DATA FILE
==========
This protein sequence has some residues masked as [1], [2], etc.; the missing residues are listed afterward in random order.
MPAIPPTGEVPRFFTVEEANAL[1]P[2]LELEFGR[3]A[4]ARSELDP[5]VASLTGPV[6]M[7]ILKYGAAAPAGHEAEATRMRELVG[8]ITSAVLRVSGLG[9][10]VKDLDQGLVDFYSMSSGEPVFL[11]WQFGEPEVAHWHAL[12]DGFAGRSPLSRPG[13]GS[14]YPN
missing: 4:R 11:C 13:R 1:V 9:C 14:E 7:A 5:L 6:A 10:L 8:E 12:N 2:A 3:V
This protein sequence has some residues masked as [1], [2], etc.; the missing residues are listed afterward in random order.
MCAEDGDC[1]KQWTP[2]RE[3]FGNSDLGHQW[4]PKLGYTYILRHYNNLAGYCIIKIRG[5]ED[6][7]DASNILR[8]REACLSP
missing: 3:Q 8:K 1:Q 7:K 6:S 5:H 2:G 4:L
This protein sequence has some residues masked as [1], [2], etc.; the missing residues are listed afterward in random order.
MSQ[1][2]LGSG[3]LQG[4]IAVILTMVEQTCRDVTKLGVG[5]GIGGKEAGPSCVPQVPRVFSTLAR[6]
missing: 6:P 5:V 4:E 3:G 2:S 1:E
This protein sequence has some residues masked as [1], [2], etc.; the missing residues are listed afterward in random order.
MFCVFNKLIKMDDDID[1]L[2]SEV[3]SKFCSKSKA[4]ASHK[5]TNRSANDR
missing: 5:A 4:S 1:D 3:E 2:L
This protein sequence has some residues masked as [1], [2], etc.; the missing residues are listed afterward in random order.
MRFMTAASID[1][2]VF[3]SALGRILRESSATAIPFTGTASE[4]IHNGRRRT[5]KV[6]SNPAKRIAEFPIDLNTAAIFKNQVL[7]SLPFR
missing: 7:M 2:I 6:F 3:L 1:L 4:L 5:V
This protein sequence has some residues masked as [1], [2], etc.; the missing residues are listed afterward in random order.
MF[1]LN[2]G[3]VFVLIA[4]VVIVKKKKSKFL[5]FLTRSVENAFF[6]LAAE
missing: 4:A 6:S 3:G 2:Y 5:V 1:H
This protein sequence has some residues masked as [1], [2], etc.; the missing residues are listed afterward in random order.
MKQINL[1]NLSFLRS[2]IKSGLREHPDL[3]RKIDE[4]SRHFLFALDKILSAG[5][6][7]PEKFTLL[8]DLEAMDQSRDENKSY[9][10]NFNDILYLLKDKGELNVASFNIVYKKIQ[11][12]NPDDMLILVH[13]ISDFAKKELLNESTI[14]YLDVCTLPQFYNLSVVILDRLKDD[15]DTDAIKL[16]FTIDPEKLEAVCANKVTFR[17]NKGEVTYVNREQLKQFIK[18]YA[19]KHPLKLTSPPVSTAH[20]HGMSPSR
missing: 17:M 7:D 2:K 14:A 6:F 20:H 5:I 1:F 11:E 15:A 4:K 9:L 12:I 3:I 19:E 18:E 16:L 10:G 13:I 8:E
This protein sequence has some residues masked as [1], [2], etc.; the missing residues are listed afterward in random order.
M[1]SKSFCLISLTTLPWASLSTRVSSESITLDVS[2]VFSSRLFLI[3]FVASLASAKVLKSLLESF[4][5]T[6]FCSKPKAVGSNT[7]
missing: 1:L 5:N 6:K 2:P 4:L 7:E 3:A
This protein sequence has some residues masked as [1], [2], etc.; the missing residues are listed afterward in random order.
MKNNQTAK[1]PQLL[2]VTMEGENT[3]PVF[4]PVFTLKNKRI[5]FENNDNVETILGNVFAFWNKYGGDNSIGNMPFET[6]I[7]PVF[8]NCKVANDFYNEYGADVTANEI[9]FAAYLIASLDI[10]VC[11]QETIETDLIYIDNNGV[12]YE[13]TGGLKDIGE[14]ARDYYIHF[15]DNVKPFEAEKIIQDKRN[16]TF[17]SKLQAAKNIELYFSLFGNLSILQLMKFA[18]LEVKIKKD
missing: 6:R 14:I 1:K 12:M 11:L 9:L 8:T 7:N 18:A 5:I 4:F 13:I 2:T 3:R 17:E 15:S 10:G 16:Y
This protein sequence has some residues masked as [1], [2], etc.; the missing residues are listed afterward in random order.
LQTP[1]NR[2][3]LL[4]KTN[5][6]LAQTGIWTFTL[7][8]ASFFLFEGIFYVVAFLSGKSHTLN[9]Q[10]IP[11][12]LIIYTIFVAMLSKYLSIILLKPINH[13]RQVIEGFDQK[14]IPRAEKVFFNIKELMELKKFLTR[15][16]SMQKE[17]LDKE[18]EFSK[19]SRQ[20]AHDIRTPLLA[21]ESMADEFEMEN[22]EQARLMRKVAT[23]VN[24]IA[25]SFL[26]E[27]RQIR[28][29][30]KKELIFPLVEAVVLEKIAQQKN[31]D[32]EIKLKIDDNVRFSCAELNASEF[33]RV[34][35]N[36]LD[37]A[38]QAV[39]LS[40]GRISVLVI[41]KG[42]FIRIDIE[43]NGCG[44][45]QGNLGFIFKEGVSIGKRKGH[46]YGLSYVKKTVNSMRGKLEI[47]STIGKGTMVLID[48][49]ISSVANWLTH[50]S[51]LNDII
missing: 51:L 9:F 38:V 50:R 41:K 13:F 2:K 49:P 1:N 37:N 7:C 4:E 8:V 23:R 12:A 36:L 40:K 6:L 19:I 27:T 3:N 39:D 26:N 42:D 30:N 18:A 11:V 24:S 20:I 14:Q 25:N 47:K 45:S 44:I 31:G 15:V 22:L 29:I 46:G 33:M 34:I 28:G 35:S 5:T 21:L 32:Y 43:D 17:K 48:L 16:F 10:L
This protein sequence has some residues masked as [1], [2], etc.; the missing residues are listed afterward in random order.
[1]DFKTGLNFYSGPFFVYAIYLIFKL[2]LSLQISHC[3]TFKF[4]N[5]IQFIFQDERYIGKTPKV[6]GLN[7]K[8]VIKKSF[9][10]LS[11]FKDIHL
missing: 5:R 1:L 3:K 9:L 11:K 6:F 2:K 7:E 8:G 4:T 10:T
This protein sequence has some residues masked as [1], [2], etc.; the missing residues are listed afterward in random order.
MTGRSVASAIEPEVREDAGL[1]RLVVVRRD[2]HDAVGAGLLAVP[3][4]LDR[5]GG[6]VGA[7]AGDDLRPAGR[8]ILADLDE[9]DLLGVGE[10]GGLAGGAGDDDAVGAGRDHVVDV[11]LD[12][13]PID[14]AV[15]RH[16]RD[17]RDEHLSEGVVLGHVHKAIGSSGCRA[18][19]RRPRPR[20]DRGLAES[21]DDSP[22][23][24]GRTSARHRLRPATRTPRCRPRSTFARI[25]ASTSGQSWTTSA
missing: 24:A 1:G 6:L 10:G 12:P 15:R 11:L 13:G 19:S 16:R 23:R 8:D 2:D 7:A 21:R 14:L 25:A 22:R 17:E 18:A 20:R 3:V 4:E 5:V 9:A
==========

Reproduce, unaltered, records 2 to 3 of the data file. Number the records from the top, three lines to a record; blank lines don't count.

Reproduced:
This protein sequence has some residues masked as [1], [2], etc.; the missing residues are listed afterward in random order.
MCAEDGDC[1]KQWTP[2]RE[3]FGNSDLGHQW[4]PKLGYTYILRHYNNLAGYCIIKIRG[5]ED[6][7]DASNILR[8]REACLSP
missing: 3:Q 8:K 1:Q 7:K 6:S 5:H 2:G 4:L
This protein sequence has some residues masked as [1], [2], etc.; the missing residues are listed afterward in random order.
MSQ[1][2]LGSG[3]LQG[4]IAVILTMVEQTCRDVTKLGVG[5]GIGGKEAGPSCVPQVPRVFSTLAR[6]
missing: 6:P 5:V 4:E 3:G 2:S 1:E